• The Director will design and implement an academic support curriculum, including workshops and programs. The curriculum will include an emphasis on developing analytical skills, writing skills, time management skills, and other skills that will assist law students in achieving a high level of academic performance for all first year students.
• The Director will identify students from the second and third year class for inclusion in additional academic support programs and develop strategies to effectively communicate with students about the benefits of participating in the program.
• The Director will be responsible for assessing the academic support program and making periodic reports to the administration and faculty on the program’s progress and outcomes.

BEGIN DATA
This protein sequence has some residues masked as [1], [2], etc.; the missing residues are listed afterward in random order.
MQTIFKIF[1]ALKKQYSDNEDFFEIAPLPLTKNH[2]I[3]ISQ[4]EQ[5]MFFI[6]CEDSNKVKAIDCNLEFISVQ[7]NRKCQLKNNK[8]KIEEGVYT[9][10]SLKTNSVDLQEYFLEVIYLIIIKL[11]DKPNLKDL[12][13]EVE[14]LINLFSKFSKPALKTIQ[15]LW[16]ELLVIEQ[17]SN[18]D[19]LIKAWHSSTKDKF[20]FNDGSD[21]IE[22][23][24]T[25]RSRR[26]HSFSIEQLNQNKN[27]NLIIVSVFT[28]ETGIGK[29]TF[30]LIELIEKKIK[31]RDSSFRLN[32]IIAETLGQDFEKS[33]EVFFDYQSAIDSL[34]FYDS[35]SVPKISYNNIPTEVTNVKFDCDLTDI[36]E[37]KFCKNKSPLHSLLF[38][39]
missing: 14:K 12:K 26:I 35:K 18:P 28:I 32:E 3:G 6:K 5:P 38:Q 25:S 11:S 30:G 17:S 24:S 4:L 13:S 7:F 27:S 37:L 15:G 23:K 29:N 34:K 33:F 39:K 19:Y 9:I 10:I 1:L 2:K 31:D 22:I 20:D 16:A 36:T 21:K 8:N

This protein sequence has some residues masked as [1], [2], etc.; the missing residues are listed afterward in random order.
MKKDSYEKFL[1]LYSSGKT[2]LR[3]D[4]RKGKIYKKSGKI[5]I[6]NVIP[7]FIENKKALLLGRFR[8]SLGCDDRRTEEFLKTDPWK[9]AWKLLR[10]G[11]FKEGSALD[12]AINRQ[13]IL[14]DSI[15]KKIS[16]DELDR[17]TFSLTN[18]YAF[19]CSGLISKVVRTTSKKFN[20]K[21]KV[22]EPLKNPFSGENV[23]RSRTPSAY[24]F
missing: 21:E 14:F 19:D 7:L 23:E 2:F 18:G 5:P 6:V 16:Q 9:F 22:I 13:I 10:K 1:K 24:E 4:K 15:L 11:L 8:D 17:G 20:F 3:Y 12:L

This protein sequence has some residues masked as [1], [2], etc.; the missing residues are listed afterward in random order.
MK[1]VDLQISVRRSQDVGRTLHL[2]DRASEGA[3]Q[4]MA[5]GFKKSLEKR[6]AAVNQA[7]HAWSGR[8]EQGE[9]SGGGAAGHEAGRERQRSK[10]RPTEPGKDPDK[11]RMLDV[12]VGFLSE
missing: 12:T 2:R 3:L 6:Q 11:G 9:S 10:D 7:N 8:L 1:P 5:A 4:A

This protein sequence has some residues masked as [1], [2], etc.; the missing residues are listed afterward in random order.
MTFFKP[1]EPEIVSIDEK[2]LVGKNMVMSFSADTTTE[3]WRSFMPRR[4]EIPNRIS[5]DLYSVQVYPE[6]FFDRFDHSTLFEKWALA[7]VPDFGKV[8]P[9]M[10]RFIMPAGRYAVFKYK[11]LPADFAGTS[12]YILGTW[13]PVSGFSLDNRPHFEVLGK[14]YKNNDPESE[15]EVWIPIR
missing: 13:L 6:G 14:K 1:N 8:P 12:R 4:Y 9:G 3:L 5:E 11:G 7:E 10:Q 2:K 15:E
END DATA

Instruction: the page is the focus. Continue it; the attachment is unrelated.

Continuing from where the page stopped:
• The Director will design and coordinate a program of academic advising for all students, including counseling on academic policies, upper class course selection, the intersection of academic and career planning, and related personal and academic development issues.
• The Director will be responsible for leading the design and implementation of a bar preparation program. This will include counseling students regarding bar admissions protocols, as well as identifying 3L students that are “at risk” for failing the bar and implementing a program for bar preparation.
• The Director will assist in analyzing bar exam results and developing programs to address weaknesses in student bar performance.
• Responsibilities may include teaching or assisting in the bar prep courses currently offered based on previous experience.
Posting available: https://elon.peopleadmin.com/postings/1106